For a movie with the potential to show how “the misfits” found their way to give other “misfits” a voice, this truth is most damaging. By all accounts Mercury’s homosexuality is rendered as evil. An evil his family, wife (Lucy Boynton‘s Mary Austin), and bandmates see past to give him their undying support, but an evil nonetheless. The villain ends up being his opportunistic boyfriend Paul (Allen Leech). The wedge separating Freddie from the rest is his penchant for drugs, sex, and parties while May, Taylor, and Deacon play choir boys silently judging him while going home with their wives to monogamous existences untainted by notoriety. Because Mercury’s sexuality is taken at face value without any depth, it gets lumped in with the substance abuse as a flaw.
I don’t think this was intentional, but instead the regrettable by-product of wanting to focus beyond the topic worthy of our attention: Mercury himself. Rather than let Freddie have his demons and fight to survive long enough for the show-stopping reenactment of Queen’s Live-Aid set (this final sequence is by far the best of the film), he becomes the demon. His fire is revealed as both the energy igniting their experimentation with genres to transcend demographics and the poison empowering ego to forget the deep love they share. It’s weird, though, because Mercury is still the star. The others disappear upon him going solo until he tracks them down. Freddie is therefore simultaneously Queen’s salvation and destruction. We’re to hold him as paramount but never deride his brothers-in-arms.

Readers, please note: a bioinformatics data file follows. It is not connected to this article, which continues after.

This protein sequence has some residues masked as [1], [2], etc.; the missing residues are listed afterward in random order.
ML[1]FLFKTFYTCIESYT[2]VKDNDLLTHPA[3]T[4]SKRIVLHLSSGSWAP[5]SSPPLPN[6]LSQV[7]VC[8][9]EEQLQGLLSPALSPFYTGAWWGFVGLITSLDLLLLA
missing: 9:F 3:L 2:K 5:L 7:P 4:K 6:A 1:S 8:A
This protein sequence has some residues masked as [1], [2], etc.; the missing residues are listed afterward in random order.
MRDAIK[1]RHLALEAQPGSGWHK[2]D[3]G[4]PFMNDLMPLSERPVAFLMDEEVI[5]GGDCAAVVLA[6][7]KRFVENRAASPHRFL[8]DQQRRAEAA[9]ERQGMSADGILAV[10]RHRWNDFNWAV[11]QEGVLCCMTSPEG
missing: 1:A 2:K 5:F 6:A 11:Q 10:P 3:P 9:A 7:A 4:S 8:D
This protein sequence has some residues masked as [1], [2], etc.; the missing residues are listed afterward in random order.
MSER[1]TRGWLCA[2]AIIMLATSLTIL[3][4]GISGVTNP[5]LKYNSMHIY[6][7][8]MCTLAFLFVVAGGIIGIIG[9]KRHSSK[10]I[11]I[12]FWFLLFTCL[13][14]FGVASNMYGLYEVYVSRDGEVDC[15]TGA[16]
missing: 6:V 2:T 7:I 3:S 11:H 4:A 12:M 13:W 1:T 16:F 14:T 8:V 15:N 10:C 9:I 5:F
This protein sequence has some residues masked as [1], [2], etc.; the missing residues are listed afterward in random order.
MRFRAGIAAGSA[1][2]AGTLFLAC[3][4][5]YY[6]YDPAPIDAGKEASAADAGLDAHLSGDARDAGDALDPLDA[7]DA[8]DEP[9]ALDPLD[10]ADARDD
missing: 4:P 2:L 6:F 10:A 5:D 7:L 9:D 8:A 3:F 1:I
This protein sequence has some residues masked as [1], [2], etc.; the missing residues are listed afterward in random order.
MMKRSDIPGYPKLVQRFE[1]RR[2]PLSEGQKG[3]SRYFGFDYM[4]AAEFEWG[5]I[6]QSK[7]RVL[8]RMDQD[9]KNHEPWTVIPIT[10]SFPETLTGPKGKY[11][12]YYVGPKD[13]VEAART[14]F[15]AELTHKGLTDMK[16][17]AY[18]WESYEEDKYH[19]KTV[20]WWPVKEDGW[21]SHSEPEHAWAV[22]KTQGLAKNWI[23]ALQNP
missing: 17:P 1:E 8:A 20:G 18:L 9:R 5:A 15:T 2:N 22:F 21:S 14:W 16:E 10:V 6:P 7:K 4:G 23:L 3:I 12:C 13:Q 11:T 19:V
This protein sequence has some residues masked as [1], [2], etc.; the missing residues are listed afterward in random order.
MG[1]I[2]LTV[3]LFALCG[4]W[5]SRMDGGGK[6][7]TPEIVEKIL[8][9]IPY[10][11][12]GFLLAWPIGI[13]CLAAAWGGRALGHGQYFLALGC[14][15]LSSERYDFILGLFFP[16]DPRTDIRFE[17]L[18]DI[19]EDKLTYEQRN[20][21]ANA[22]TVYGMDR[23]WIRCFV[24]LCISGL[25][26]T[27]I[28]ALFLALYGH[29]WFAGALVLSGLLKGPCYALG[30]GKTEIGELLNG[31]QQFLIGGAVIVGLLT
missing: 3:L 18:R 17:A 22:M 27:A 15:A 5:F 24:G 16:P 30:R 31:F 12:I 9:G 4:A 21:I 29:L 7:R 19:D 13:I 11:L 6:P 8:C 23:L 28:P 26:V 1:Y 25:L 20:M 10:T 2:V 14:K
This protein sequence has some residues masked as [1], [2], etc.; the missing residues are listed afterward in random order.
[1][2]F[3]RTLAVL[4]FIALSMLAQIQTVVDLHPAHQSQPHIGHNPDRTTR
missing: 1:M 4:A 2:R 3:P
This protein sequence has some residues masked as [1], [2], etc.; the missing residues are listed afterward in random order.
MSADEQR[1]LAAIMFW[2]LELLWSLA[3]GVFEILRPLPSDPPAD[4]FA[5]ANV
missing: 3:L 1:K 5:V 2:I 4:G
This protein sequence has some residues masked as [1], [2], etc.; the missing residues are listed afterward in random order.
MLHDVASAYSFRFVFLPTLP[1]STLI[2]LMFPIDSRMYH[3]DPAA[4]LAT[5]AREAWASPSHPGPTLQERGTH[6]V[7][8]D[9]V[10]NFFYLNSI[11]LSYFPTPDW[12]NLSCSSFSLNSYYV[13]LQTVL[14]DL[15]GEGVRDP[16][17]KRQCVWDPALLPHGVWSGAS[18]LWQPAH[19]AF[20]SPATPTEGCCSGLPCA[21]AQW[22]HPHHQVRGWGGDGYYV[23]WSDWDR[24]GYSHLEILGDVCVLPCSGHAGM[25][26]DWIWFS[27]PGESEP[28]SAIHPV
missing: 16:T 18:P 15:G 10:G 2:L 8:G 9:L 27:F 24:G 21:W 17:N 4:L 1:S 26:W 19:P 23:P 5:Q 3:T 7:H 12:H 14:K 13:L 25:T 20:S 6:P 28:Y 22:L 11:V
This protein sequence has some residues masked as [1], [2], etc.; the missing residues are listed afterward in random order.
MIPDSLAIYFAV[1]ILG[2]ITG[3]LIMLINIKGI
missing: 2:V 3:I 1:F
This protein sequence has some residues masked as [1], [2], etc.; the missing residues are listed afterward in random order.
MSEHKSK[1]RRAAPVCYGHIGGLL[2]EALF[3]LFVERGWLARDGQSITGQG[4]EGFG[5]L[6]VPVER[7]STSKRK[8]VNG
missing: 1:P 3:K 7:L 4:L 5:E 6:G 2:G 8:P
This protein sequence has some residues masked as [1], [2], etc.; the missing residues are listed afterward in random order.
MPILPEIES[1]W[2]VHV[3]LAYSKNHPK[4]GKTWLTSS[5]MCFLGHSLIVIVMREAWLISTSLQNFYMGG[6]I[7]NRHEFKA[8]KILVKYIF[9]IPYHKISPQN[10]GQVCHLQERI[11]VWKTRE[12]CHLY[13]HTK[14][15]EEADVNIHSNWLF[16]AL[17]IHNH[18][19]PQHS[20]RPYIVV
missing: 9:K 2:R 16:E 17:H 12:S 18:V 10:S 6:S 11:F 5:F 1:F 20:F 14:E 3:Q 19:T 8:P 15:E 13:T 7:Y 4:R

That leaves us in a purgatory of utter disinterest. We can’t invest in Mercury’s personal drama because the film holds the band at a higher value and it can’t survive his personal drama. Bohemian Rhapsody desperately wants us to hope the guys get back together not because of what it would mean to Freddie, but because that’s what its happy ending is. So his revelatory cementation of identity becomes less profound than a necessary stepping-stone towards reconciliation. The endgame isn’t confidence, but camaraderie. Despite Jim Hutton (Aaron McCusker) entering the fray as a voice of reason to tell Freddie to learn to love himself, the film usurps that cathartic goal by making its success about the other characters congratulating him. Rather than freedom, he receives approval.
This is devastating because Mercury’s sexuality is transformed into a prop for everyone else’s sainthood. It’s made even sadder because Malek delivers a fantastic performance that deserves better. An actor known for quietly subdued roles, he wields Freddie’s boisterous, larger-than-life persona with aplomb while lending pathos to his isolation and fear. The other actors are great too (especially Boynton and Lee) and the music stellar (of course). But how the latter is presented outside of concert snippets proves clumsy and generic with music video sensibilities and over-done animations. This shows the filmmakers are too interested in providing a good time to deliver a great movie. And by making Mercury’s identity issues a band detail instead of his own defining feature, it might even be a bad one.
 L-R: Ben Hardy (Roger Taylor), Gwilym Lee (Brian May), Joe Mazzello (John Deacon), and Rami Malek (Freddie Mercury) star in Twentieth Century Fox’s BOHEMIAN RHAPSODY. Photo Credit: Alex Bailey; TM & © 2018 Twentieth Century Fox Film Corporation. All Rights Reserved. Not for sale or duplication.
 Gwilym Lee (Brian May) and Rami Malek (Freddie Mercury) star in Twentieth Century Fox’s BOHEMIAN RHAPSODY. Photo Credit: Alex Bailey TM & © 2018 Twentieth Century Fox Film Corporation. All Rights Reserved. Not for sale or duplication.
 L-R: Gwilym Lee (Brian May), Ben Hardy (Roger Taylor), Rami Malek (Freddie Mercury), and Joe Mazzello (John Deacon) star in Twentieth Century Fox’s BOHEMIAN RHAPSODY. Photo Credit: Courtesy Twentieth Century Fox; TM & © 2018 Twentieth Century Fox Film Corporation. All Rights Reserved. Not for sale or duplication.